Submitted to: Journal of Soil and Water Conservation
Publication Type: Peer Reviewed Journal
Publication Acceptance Date: August 15, 2004
Publication Date: December 1, 2004
Citation: Buman, R.A., Alessi, B.A., Hatfield, J.L., Karlen, D.L. 2004. Profit, yield, and soil quality effects of tillage in corn / soybean rotations. Journal of Soil and Water Conservation. 59:260-270. Interpretive Summary: Farmers seek information on improved management practices for corn and soybean production; however, they are often concerned because the available information is collected at limited number of sites and not representative of their soils or climates. A study was undertaken to compare tillage systems on corn and soybean production across the central United States. These experiments were conducted on soils typical of the region and included a number of different tillage practices that ranged from intensive tillage to no-tillage production systems. There was no difference in the crop yields among the different tillage systems; however, the profit was consistently greater in the reduced tillage systems. This information will help producers gain confidence in the adoption of reduced tillage systems that decrease erosion, improve environmental quality, and increase profitability of corn and soybean production.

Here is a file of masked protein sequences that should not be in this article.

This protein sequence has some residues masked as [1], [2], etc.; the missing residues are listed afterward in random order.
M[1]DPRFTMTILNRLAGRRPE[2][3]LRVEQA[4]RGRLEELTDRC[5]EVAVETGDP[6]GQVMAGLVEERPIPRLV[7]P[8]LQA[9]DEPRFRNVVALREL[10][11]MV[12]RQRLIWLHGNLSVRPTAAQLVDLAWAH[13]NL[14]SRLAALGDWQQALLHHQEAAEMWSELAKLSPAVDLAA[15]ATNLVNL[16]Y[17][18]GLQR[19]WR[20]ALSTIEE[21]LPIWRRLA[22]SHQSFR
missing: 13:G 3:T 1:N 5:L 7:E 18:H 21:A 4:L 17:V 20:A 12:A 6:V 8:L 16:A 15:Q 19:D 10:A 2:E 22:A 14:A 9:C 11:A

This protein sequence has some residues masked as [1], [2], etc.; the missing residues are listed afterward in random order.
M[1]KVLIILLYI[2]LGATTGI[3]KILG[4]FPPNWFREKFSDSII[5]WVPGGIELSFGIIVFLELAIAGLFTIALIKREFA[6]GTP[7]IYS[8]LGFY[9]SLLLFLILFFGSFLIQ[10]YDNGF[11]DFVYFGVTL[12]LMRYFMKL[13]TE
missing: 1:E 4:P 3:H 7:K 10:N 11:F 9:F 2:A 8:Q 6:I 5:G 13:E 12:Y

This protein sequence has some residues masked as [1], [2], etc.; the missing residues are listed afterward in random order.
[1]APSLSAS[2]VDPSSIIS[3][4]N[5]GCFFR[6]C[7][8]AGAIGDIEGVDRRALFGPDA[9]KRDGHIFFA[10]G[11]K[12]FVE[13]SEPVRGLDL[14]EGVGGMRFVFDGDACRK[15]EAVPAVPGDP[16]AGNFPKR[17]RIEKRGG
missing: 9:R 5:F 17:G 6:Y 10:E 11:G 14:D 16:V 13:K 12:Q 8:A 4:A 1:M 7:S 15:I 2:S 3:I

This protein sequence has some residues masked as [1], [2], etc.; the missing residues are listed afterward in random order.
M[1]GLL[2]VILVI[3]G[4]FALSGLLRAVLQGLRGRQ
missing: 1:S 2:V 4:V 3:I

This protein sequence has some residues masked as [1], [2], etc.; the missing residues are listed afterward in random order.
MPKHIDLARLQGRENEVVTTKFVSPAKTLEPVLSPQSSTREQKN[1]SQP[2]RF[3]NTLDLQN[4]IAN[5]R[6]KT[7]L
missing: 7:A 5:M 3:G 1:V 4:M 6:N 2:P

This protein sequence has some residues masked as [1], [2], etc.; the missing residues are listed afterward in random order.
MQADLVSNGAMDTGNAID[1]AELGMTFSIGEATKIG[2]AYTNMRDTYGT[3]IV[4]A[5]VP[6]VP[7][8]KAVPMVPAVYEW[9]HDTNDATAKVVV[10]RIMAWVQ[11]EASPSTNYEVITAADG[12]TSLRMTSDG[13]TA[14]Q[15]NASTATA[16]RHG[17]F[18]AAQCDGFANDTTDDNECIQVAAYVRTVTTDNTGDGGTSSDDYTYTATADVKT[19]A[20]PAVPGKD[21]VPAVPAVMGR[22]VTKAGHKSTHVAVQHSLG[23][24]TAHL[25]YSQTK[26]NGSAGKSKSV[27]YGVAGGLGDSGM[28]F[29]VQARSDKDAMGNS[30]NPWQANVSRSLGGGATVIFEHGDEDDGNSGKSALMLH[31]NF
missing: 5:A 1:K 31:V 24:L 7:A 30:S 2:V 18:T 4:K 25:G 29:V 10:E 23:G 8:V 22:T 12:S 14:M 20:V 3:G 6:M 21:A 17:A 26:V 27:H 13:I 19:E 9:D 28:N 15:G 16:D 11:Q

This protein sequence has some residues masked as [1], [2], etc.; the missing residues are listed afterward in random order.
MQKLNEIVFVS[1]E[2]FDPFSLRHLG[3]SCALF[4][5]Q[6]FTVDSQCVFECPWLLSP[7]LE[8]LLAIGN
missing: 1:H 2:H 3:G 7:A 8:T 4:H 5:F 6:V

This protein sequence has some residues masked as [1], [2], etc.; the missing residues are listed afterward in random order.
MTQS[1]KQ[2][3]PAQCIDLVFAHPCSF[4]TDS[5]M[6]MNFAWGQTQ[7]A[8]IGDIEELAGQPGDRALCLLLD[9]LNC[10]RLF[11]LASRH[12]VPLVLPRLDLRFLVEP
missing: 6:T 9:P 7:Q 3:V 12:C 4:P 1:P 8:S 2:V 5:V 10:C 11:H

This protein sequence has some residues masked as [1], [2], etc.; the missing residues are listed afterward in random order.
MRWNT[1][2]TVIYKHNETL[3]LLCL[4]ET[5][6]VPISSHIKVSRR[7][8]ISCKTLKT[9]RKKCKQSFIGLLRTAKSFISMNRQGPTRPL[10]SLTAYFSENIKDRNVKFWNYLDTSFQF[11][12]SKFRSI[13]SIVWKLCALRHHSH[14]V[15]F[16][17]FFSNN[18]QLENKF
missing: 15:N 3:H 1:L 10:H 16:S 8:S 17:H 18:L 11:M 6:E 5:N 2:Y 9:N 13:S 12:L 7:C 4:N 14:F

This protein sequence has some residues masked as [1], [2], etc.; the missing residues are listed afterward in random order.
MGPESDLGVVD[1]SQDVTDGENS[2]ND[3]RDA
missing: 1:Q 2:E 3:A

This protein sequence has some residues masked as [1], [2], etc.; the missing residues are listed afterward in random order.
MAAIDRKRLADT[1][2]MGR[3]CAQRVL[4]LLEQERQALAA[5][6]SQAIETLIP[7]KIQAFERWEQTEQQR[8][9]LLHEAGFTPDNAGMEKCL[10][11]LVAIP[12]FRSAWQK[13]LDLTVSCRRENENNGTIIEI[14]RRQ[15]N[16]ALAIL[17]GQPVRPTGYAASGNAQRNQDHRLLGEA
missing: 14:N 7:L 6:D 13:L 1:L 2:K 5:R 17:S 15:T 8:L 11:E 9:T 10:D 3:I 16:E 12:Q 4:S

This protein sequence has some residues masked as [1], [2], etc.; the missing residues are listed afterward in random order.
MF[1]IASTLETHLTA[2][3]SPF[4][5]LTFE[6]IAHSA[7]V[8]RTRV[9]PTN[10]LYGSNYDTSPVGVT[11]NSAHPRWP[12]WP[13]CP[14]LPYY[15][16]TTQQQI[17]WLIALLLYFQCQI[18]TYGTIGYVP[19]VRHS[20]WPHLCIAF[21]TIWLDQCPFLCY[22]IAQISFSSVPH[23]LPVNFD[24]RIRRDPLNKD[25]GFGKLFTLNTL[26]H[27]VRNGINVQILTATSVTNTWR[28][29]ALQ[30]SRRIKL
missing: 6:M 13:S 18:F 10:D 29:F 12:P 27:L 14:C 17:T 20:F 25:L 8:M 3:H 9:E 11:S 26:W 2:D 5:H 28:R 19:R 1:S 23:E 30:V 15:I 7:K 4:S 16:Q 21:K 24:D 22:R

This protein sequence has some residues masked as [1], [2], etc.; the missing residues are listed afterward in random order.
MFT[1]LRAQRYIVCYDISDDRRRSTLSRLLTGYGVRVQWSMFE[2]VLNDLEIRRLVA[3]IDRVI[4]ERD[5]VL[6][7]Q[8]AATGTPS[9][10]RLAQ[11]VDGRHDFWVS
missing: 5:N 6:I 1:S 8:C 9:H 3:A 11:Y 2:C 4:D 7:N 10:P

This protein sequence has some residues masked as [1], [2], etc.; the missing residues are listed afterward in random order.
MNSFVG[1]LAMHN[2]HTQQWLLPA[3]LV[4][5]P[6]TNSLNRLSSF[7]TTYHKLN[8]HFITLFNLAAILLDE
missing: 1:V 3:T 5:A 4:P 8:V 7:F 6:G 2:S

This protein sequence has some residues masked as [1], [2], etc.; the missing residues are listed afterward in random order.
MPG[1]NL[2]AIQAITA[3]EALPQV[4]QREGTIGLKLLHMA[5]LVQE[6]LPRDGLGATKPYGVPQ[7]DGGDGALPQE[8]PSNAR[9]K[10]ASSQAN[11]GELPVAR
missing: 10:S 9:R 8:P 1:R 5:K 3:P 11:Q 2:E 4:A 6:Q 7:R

Technical Abstract: Adoption of conservation tillage for corn (Zea mays L.) and soybean (Glycine max L.) rotations, adoption of no-tillage and strip tillage has stagnated over the past several years despite the evidence of the benefits from erosion control, soil health, and associated natural resources derived from conservation tillage. The Monsanto Centers of Excellence (COEs) were established to evaluate the potential benefits of conservation tillage across a range of soils and climates. Our objective is to summarize the results from field-scale studies conducted at 13 COE sites in nine states from 1998 through 2002. Strip-tillage, no-tillage, and conventional corn production, as well as narrow- and wide-row, no-tillage and conventional tillage soybean production were evaluated in this study. Nine of the 13 sites also included a "fast start" corn treatment that included conventional fall tillage followed by only a spring herbicide burndown if needed. Neither soil bulk density nor crop emergence showed any significant differences for either crop throughout the 5-year study. Earthworm populations were higher with no-tillage than conventional tillage. Soil temperature at the 5-cm depth was similar for strip- and conventional-tillage, with both being higher than no-tillage. Yield differences within years were not significant for either crop, but profit for no-tillage and strip-tillage corn was the highest in 4 of 5 years. The 5-year average profit for soybean was also highest for the no-tillage, narrow-row system. Rotating between those tillage/crop systems resulted in $130 to $140 ha-1 more profit than the other practices. We conclude that farmers, crop consultants, and others should carefully consider overall profit rather than just crop yield when evaluating alternative tillage practices.